Most of us can relate to something coder Sean Hickey posted to his Medium account a few years back. Here’s the gist of it: In Year One, they stick to a very tight and succinct coding style. As the years progress, most coders take things to higher and higher levels, writing longer and more detailed strings of code. Eventually, they become so experienced and efficient that by Year Ten, they’re back to square one, writing short, sweet programs that work like more complex ones.
But one of his commenters made me laugh out loud, with this response: “The Twentieth Year: “Hey John, can you write me that Hello World program? I need it by tomorrow.”’
Yup, we’ve all been there. The pace of everything in business has increased over the past few decades, and software developers and engineers are not immune to its effects. How often have you heard, “I need it yesterday!”
This Ain’t Your Grandad’s IT Department: Supply and Demand Rules
Higher consumer demand has led to an evolution in all aspects of business. For the modern software developer this means shorter project cycles, improved software tools, a higher focus on team collaboration, and the more prolific use of open source software. And while software development tools have improved, there are now also a lot more of them, and each one does something different.
In fact, the number and types of apps being built today is more than has been built in the last 40 years. Today, there’s an open source library for pretty much everything—and if you can’t find what you need, you create it.
Collaboration Is A Double-Edged Sword: Increased Efficiency AND Increased Data
Project timelines have sped up and collaboration has increased. Whereas most coding projects were solo endeavors 20-25 years ago, today most enterprises function in a highly collaborative manner. Projects filter through many departments and cycles are measured in minutes and hours rather than days and weeks.
Creating “one size fits all” applications from scratch is no longer optimal due to the fact that they can be complex, drawn out, poorly designed, and take years to complete. Instead, developers now look to open-source libraries to create applications that can easily integrate with other solutions, including third-party SaaS services. And while APIs make it simpler to complete these integrations, that also means the numbers of APIs to keep track of and systems to monitor have grown exponentially.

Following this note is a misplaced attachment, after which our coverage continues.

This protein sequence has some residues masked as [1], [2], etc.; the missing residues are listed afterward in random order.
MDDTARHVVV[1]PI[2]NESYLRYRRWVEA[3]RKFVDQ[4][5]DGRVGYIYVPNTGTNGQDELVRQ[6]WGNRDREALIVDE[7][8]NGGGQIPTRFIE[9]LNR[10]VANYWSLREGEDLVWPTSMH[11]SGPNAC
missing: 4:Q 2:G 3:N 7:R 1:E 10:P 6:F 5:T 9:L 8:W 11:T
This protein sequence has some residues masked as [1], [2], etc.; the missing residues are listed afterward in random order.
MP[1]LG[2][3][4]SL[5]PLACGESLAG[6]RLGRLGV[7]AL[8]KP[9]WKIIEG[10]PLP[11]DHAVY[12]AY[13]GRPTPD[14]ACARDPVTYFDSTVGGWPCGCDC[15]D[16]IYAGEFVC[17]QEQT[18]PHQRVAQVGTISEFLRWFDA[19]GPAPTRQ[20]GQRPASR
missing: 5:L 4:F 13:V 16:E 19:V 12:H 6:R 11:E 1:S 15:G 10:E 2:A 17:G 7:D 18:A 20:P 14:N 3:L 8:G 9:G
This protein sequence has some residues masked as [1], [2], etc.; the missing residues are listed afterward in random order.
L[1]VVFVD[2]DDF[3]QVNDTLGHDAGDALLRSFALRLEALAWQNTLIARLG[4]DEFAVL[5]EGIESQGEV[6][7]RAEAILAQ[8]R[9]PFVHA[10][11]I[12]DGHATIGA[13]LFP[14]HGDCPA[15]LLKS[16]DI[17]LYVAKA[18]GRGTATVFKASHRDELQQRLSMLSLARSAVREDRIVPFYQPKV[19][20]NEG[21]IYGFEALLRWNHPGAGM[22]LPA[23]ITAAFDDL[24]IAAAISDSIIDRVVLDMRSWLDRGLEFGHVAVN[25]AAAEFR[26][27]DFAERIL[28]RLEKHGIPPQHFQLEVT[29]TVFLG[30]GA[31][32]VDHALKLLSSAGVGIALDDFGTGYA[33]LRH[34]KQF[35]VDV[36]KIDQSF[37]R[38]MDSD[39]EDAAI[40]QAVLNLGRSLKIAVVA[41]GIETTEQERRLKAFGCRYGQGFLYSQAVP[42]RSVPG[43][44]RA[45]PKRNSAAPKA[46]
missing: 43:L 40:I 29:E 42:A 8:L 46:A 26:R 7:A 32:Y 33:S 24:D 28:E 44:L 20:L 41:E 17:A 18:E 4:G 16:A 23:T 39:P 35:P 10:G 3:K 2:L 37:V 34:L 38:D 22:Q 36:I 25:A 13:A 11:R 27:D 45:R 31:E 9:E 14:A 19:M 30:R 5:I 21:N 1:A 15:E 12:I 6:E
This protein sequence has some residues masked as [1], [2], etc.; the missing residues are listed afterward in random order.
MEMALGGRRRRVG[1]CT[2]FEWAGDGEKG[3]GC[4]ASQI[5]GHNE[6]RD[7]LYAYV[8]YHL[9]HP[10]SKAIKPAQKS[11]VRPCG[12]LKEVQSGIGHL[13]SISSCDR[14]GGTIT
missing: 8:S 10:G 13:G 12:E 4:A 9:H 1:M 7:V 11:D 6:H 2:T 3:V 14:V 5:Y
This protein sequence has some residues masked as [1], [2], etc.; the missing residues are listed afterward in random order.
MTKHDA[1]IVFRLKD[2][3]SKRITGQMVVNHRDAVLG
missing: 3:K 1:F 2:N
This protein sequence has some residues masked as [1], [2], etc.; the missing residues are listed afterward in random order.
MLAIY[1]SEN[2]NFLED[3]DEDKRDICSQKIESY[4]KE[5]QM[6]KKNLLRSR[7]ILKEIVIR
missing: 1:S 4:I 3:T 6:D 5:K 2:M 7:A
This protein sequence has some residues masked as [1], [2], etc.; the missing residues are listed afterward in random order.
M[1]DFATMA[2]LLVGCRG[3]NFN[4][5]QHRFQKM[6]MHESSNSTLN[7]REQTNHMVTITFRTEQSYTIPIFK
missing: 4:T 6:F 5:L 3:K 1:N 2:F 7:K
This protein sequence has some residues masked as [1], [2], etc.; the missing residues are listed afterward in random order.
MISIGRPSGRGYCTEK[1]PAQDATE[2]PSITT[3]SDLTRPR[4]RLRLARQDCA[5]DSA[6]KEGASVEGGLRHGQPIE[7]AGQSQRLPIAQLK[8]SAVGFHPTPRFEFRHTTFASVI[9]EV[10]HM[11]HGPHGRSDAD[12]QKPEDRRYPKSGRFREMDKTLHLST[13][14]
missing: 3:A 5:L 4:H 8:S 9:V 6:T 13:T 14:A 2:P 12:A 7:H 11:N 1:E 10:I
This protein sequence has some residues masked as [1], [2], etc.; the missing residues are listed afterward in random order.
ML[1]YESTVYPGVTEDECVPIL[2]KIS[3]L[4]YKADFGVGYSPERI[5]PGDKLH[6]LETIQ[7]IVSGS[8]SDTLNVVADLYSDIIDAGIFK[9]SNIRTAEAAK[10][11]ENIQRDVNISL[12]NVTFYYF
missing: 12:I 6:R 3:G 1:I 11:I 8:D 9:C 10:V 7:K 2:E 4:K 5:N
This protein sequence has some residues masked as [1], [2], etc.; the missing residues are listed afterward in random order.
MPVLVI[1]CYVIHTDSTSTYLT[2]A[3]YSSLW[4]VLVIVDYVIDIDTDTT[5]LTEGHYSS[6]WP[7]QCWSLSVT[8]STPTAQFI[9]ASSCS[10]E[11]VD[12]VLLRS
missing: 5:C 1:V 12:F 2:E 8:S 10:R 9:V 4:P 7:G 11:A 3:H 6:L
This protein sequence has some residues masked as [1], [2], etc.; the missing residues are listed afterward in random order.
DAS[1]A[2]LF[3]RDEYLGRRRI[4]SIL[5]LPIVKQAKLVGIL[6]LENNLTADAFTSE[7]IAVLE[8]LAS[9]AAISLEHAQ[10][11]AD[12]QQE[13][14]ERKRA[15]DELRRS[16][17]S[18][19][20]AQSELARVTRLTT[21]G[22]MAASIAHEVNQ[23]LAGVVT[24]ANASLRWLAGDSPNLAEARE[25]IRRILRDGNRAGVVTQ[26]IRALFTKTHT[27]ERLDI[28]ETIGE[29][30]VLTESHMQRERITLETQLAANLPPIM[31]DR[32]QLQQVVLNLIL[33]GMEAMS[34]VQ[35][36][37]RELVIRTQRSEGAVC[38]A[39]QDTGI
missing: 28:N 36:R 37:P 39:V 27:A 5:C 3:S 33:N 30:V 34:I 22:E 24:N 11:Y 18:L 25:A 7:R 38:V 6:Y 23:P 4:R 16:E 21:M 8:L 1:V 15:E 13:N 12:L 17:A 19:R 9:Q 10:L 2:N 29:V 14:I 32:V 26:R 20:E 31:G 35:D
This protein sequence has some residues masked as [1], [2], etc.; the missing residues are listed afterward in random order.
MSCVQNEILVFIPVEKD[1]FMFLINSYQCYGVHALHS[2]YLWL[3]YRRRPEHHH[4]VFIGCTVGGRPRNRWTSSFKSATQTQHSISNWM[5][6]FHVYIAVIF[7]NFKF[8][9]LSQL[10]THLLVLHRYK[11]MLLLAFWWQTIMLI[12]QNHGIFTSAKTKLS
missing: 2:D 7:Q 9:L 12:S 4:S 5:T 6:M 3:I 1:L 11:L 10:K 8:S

The best part of this “ease of integration” is that it has opened up new sharing capacity: Whereas systems at one time were focused on a centralized database (such as with desktop software), today aggregating to the cloud is the norm, and software is being designed to be easily shared and widely distributed, mostly due to increased demand from consumers and mobile employees.
Needless to say, it can be difficult to keep track of all the content created on a daily basis, as well as manage all the different duties of a software engineer all at once. And that’s where internal search helps increase productivity.
How Cloud-Based, Internal Search Helps Keep Software Developers On Track
As you might imagine, our developers use enterprise search tools frequently. Using our own Enterprise Search solution internally even allows our developers to address customer service issues in record time, closing some tickets in seconds by quickly cross-referencing with other clients’ information requests via search—surely that’s one for the record books! With tickets in JIRA, solutions in Github, and the conversation about it all in Slack, giving developers one tool to find everything can save them a ton of time.
Enterprise search lets developers quickly inspect why certain changes are being made, tracks important and potentially disparate data, and provides the context necessary to rapidly understand a new project. No more wasting time on email streams or knocking on office doors for explanations.
Working with design teams (and their MANY changes) is easier with enterprise search as well. A frequent complaint we hear from developers is that they often don’t know why they are building something or what the end goal is. With all the information about a project easily searchable—from the first creative brief to the final code—no one is left in the dark. Using simple but powerful search queries means hours aren’t wasted wading through Dropbox or Slack. Instead, when a request from marketing comes in, developers can source all the digital assets spread over whichever apps are in use on that project.
The heat is definitely on for software developers, and it’s only getting hotter. If you’d like to explore how Swiftype Enterprise Search could help take the pressure off your team, don’t hesitate to reach out.